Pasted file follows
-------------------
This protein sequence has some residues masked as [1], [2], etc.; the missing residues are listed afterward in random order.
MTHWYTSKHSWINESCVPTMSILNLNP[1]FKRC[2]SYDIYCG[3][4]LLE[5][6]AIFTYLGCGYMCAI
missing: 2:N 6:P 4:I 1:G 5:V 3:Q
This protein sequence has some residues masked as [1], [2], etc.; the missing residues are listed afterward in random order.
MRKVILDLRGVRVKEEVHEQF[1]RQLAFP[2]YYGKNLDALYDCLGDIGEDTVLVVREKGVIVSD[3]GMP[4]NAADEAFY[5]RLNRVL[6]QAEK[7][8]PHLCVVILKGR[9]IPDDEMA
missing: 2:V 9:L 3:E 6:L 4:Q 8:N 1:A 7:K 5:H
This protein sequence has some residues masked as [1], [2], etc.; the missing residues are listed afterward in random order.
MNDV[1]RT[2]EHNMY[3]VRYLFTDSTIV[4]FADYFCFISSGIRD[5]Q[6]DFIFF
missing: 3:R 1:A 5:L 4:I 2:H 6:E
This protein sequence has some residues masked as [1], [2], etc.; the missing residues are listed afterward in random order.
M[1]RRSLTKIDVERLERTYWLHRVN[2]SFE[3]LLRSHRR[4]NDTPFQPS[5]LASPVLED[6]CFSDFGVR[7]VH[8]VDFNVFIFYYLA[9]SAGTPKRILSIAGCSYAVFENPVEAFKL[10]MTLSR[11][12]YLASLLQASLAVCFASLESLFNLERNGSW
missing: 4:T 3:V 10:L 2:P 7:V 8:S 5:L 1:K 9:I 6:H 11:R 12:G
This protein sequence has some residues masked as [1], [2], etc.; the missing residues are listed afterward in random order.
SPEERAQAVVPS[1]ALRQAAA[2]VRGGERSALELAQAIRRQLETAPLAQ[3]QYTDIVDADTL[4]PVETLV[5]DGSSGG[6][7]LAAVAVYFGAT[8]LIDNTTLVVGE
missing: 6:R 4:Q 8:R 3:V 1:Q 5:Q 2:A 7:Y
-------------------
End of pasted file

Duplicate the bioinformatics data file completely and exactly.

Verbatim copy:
This protein sequence has some residues masked as [1], [2], etc.; the missing residues are listed afterward in random order.
MTHWYTSKHSWINESCVPTMSILNLNP[1]FKRC[2]SYDIYCG[3][4]LLE[5][6]AIFTYLGCGYMCAI
missing: 2:N 6:P 4:I 1:G 5:V 3:Q
This protein sequence has some residues masked as [1], [2], etc.; the missing residues are listed afterward in random order.
MRKVILDLRGVRVKEEVHEQF[1]RQLAFP[2]YYGKNLDALYDCLGDIGEDTVLVVREKGVIVSD[3]GMP[4]NAADEAFY[5]RLNRVL[6]QAEK[7][8]PHLCVVILKGR[9]IPDDEMA
missing: 2:V 9:L 3:E 6:L 4:Q 8:N 1:A 7:K 5:H
This protein sequence has some residues masked as [1], [2], etc.; the missing residues are listed afterward in random order.
MNDV[1]RT[2]EHNMY[3]VRYLFTDSTIV[4]FADYFCFISSGIRD[5]Q[6]DFIFF
missing: 3:R 1:A 5:L 4:I 2:H 6:E
This protein sequence has some residues masked as [1], [2], etc.; the missing residues are listed afterward in random order.
M[1]RRSLTKIDVERLERTYWLHRVN[2]SFE[3]LLRSHRR[4]NDTPFQPS[5]LASPVLED[6]CFSDFGVR[7]VH[8]VDFNVFIFYYLA[9]SAGTPKRILSIAGCSYAVFENPVEAFKL[10]MTLSR[11][12]YLASLLQASLAVCFASLESLFNLERNGSW
missing: 4:T 3:V 10:L 2:P 7:V 8:S 5:L 1:K 9:I 6:H 11:R 12:G
This protein sequence has some residues masked as [1], [2], etc.; the missing residues are listed afterward in random order.
SPEERAQAVVPS[1]ALRQAAA[2]VRGGERSALELAQAIRRQLETAPLAQ[3]QYTDIVDADTL[4]PVETLV[5]DGSSGG[6][7]LAAVAVYFGAT[8]LIDNTTLVVGE
missing: 6:R 4:Q 8:R 3:V 1:Q 5:Q 2:A 7:Y